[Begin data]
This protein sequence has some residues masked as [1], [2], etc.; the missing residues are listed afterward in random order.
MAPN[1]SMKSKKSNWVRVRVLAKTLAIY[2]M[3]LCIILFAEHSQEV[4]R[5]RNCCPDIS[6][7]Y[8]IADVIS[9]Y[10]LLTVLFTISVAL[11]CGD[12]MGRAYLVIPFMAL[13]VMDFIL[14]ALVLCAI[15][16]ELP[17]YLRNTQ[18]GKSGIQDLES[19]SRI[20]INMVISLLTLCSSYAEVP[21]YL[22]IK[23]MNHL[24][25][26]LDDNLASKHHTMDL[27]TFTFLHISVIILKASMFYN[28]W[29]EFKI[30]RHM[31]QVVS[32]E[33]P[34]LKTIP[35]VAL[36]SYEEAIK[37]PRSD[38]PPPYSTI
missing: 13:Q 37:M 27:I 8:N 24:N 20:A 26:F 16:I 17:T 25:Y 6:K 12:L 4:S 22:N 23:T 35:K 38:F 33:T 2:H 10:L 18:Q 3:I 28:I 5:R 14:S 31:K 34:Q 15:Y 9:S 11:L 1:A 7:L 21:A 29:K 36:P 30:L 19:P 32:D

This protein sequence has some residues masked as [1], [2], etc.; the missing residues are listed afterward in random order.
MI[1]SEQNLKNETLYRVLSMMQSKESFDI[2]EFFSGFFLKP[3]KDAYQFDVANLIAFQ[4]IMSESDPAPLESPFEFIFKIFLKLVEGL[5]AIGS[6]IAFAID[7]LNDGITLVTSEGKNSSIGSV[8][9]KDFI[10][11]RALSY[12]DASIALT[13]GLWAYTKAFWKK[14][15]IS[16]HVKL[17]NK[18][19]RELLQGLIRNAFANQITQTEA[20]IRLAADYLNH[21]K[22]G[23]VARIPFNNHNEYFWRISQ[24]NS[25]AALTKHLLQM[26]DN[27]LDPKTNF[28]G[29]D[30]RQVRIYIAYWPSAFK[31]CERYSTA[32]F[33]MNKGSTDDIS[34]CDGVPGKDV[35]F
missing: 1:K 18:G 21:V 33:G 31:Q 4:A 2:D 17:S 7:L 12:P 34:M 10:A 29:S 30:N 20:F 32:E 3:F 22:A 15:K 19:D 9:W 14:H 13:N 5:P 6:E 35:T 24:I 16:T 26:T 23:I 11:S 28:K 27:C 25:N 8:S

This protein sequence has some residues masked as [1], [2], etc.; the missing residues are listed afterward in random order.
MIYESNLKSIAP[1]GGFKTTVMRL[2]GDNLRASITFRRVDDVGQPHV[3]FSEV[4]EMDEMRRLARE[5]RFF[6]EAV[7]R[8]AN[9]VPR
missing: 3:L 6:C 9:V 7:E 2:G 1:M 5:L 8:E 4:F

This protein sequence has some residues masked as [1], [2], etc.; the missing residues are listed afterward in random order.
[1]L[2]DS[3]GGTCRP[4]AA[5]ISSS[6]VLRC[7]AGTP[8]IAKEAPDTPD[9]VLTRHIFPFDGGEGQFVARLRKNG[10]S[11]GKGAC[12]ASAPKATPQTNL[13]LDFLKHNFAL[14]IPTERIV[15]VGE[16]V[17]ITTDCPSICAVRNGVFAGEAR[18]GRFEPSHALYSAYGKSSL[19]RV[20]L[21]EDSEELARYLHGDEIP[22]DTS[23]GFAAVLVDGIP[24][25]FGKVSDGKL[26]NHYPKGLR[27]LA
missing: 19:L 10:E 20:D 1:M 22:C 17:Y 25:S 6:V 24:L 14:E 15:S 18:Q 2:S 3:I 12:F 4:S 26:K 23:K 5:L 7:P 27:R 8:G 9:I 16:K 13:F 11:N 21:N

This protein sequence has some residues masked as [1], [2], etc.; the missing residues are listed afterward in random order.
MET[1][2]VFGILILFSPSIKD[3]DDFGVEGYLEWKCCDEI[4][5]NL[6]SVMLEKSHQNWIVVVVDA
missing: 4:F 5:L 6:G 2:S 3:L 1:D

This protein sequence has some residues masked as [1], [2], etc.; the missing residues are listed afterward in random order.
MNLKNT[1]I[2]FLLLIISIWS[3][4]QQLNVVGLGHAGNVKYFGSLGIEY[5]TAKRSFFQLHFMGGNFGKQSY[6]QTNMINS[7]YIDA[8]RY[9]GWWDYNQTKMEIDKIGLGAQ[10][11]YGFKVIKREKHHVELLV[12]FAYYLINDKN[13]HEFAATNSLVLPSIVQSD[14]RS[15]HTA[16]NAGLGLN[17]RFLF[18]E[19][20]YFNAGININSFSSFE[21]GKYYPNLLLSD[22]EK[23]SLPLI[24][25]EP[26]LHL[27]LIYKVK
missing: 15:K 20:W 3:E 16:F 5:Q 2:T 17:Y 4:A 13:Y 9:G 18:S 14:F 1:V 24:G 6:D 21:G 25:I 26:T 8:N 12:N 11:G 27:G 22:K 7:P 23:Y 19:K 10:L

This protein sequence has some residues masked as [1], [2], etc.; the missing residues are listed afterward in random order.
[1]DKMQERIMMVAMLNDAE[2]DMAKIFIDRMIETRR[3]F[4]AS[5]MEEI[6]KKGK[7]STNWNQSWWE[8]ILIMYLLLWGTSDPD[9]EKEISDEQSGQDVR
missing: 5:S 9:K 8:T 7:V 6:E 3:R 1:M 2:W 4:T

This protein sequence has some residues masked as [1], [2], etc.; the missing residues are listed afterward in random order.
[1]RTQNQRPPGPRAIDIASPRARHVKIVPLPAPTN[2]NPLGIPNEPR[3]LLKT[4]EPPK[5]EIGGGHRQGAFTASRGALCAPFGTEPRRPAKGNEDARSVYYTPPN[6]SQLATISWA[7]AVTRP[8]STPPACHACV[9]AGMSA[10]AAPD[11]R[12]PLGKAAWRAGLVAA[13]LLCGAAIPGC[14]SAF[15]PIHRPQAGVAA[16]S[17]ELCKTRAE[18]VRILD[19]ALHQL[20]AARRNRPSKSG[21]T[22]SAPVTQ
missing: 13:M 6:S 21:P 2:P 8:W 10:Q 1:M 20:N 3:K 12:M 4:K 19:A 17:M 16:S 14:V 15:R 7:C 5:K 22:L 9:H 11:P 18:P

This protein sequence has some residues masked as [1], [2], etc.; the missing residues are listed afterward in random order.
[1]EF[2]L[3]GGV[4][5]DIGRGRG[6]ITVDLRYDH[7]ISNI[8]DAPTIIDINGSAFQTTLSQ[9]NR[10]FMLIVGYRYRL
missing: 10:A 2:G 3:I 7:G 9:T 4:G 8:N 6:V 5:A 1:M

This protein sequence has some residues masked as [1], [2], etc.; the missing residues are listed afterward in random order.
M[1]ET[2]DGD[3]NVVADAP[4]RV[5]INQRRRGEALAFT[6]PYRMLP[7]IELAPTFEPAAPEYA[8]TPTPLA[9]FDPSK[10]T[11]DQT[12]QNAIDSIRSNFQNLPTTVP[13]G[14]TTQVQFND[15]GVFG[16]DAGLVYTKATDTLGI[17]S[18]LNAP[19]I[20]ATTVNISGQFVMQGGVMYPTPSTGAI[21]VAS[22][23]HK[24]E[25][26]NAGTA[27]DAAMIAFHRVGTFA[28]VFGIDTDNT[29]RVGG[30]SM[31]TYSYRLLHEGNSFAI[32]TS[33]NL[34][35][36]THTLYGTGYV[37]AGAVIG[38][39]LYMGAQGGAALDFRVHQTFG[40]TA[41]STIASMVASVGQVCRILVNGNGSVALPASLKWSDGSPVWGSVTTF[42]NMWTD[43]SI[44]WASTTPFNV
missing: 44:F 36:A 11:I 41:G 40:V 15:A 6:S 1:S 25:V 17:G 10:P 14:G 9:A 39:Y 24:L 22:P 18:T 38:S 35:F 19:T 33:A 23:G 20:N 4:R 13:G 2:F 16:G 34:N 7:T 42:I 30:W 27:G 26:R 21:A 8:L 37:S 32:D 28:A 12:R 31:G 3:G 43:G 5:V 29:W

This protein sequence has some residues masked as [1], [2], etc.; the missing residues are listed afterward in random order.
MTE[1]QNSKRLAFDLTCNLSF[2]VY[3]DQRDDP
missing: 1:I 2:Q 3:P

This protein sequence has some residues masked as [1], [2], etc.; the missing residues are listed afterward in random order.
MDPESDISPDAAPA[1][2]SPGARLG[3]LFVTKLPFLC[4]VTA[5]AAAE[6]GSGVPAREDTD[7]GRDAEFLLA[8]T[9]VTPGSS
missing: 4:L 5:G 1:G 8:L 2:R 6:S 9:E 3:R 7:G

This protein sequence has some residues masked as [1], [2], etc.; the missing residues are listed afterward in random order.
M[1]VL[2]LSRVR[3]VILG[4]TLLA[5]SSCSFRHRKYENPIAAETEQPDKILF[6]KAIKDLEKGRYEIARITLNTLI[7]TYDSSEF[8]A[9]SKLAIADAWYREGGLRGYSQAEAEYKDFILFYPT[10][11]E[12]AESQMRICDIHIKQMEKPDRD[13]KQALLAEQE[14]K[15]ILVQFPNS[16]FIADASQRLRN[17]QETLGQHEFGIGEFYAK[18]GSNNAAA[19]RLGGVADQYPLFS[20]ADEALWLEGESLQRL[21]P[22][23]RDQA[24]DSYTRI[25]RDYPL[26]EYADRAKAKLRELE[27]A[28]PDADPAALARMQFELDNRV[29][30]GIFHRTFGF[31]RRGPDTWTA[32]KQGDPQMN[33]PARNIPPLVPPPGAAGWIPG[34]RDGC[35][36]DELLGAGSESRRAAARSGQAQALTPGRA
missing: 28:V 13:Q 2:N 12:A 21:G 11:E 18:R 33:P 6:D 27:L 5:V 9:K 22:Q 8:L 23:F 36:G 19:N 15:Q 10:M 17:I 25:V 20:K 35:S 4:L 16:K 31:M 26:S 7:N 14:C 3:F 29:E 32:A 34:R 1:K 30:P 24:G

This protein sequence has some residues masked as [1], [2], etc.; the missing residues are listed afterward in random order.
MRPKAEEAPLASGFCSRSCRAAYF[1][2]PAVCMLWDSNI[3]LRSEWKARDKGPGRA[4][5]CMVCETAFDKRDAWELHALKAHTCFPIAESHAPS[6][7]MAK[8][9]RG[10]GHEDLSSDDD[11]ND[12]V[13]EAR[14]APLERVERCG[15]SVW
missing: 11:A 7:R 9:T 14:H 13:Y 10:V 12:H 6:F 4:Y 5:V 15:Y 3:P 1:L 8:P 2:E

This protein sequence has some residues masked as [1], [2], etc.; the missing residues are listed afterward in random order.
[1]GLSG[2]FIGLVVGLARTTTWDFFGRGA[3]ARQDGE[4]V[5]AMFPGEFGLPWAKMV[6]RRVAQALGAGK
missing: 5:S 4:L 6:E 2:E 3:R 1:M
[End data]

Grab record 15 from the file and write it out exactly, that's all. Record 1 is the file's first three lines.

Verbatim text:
This protein sequence has some residues masked as [1], [2], etc.; the missing residues are listed afterward in random order.
[1]GLSG[2]FIGLVVGLARTTTWDFFGRGA[3]ARQDGE[4]V[5]AMFPGEFGLPWAKMV[6]RRVAQALGAGK
missing: 5:S 4:L 6:E 2:E 3:R 1:M